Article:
ETHAN: the Evolutionary Trees and Natural History Ontology
November 1, 2006
Large-scale ecological modeling and evolutionary studies often rely on scoring taxon-level characteristics of a wide variety of organisms. Compiling such data is laborious and may involve finding and reformatting data tables in original literature or personally exchanging spreadsheets or ASCII files with researchers. Compiled taxon-level data is beginning to be shared digitally, and efforts to support wide data sharing in ecology and evolution should make even more compiled data available in forms useful to scientists. However, retrieval, integration, transformation, and validation of shared data in traditional archives remain difficult and largely manual processes. Discovery of new insights from such data is therefore delayed if it is even possible. Our interest in natural history information stems from our work on a suite of tools to support invasive species biologists. Though food web structure has been recognized to play a role in the success or failure of potential species invasions and their impacts, few ecosystems have been the subjects of empirical food web studies. Thus response teams are typically unable to get quick answers to questions like "what are likely prey and predator species of the invader in the new environment?" We have developed a food web constructor that currently uses an algorithm relying on taxonomic or phylogenetic relationships to model ecological interactions. Future algorithmic developments will use similarities in life history, natural history, or behavior to inform link predictions.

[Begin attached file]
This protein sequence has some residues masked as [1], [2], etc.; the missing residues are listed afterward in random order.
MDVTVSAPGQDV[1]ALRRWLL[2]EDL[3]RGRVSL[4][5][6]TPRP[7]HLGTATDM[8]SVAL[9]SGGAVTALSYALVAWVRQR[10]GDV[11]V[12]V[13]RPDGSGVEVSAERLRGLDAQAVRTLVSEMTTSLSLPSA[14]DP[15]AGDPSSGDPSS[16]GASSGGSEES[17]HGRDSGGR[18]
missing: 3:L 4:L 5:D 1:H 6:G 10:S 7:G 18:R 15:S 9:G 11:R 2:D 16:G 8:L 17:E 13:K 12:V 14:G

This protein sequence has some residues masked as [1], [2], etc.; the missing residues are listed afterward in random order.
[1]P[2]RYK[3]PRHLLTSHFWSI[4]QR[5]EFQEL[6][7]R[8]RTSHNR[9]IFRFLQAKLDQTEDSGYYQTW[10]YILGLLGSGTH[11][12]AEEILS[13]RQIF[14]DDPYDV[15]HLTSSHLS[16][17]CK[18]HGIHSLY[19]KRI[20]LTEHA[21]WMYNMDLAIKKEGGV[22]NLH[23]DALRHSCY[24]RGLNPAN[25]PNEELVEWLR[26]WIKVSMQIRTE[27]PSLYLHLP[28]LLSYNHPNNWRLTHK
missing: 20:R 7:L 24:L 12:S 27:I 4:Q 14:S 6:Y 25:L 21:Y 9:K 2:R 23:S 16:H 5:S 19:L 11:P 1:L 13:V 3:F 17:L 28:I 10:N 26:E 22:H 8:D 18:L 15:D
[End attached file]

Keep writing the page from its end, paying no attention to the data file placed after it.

University of Maryland, Baltimore County
Computer Science and Electrical Engineering
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